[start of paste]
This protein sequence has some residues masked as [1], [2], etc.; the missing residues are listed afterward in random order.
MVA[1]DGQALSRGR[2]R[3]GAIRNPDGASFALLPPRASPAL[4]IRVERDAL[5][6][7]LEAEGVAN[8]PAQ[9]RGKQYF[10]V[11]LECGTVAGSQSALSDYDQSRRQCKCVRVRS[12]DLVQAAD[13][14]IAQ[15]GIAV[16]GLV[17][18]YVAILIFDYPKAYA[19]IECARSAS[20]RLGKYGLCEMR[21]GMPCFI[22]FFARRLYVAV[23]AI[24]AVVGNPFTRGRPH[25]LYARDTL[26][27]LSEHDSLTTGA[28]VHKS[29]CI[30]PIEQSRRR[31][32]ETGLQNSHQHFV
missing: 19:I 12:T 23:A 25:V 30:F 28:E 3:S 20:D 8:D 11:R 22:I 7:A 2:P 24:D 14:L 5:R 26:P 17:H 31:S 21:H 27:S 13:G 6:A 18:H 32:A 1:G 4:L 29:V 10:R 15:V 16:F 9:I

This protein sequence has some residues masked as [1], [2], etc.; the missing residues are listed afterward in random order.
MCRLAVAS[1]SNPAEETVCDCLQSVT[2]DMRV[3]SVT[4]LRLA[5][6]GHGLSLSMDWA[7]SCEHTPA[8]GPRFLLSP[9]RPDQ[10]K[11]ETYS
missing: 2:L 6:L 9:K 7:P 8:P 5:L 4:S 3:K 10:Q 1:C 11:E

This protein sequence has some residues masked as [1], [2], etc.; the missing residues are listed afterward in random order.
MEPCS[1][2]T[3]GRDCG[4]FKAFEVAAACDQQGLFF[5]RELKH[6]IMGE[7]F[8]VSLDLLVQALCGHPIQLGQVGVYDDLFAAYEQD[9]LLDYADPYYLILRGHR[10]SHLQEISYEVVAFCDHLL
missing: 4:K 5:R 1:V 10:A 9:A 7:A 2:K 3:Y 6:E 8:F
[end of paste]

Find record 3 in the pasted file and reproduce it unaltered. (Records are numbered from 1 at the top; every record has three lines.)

This protein sequence has some residues masked as [1], [2], etc.; the missing residues are listed afterward in random order.
MEPCS[1][2]T[3]GRDCG[4]FKAFEVAAACDQQGLFF[5]RELKH[6]IMGE[7]F[8]VSLDLLVQALCGHPIQLGQVGVYDDLFAAYEQD[9]LLDYADPYYLILRGHR[10]SHLQEISYEVVAFCDHLL
missing: 4:K 5:R 1:V 10:A 9:A 7:A 2:K 3:Y 6:E 8:F